‘Occupational start’ (Ammattistartti) offers young people who are unsure about their study and career direction an alternative programme during which they can find out about different occupations. The programme is linked to the initial vocational education and training (VET) system in the country. This training aims is intended to improve the participants’ study skills and give them information about different occupations. The training takes place in groups and follows a curriculum, but in a flexible and individualised manner.
The service was piloted from 2006 to 2010 and has been permanent since 2010. According to an evaluation of the pilot, trainees moved along their ‘paths’ with relative ease and in a variety of ways, indicating the programme’s effectiveness. The personnel involved also proved to be highly professional and had good networks. Furthermore, the content and procedures of the programmes were sufficiently diverse to suit a diverse trainee population. Finally, a good and supportive climate developed in the groups.
Germany: ‘Qualifications and connections’
‘Qualifications and connections’ is a four-year programme introduced by the Federal Ministry of Education and Research in 2010. The programme consists of three activities which aim to ensure that students make a smooth transition to the next level of education and do not end up leaving school without a qualification:
The programme involves over 1,000 basic and special secondary schools (Hauptschulen) and it is expected that 60,000 pupils will take part in an initial analysis and around 30,000 will need support/mentoring during the programme period. Around 2,000 mentors will be trained and recruited to work on the programme.
Poor academic achievement is one of the top reasons identified for leaving school early (Bridgeland et al, 2006). Targeted support for at-risk groups, such as supplementary tuition and teaching assistants, can help to tackle achievement problems before these lead to dropout.
Teaching assistant posts have been created in some countries to work either in schools with high numbers of students from disadvantaged backgrounds (for instance, in the Czech Republic) or with specific groups of students such as Roma (Slovakia). Dedicated measures for children with special needs were classified as some of the most important preventive ESL measures in countries such as Bulgaria, Malta and Spain.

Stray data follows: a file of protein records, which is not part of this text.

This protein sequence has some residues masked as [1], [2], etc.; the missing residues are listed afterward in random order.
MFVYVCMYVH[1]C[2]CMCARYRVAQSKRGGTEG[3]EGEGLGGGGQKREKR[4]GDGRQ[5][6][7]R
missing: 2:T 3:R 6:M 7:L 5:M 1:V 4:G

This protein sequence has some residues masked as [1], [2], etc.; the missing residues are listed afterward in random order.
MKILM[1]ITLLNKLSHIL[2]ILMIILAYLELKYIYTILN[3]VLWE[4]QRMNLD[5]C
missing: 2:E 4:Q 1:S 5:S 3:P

Specific programmes providing additional academic support for under-performing students can be found in France, Hungary, Slovenia and Spain. An example from Hungary is described in the box below.
Hungary: ‘Tanoda’ programme
The ‘Tanoda’ network of centres is aimed at providing disadvantaged children with the extra support that better-off children would normally receive at home. The centres help children with homework, provide mentoring and also organise arts and sport activities. The centres are led mainly by NGOs that organise and lead the after-school activities and, importantly, are separate entities from schools. They support between 2,000 and 4,000 children each year.
Self-evaluations of Tanoda centres suggest that they have been particularly successful at helping participants to develop skills such as communication, problem solving and creativity.
The strategies adopted by the Member States to prevent ESL rates among migrant populations include the development of policies on intercultural education, providing continuing professional training for teachers, and addressing multiculturalism through revised textbooks and reception classes for migrant and repatriated children. For example, in Greece, new Intercultural Schools where the curriculum is adjusted to the particular educational, social or cultural needs of their students, are attached to 26 existing primary and secondary schools.
Financial support mechanisms introduced in recent years by the Member States to support school completion come in the form of subsidies (for instance, subsidised textbooks in Poland), free school meals, allowances and scholarships (such as in Italy, Poland, Portugal, Slovakia). In some countries school meals and books have for a long time been free either for compulsory school-aged pupils or pupils in primary schools. In others this is a newer trend (for instance, Bulgaria and Romania) while in some countries free school meals have recently been made available for children from disadvantaged backgrounds (for instance, in Slovakia). In some countries the financial support for children and/or their families is used as an incentive for continued school attendance. For example, a scheme of free school meals and books in Slovakia is tied to the children’s attendance in kindergarten or school.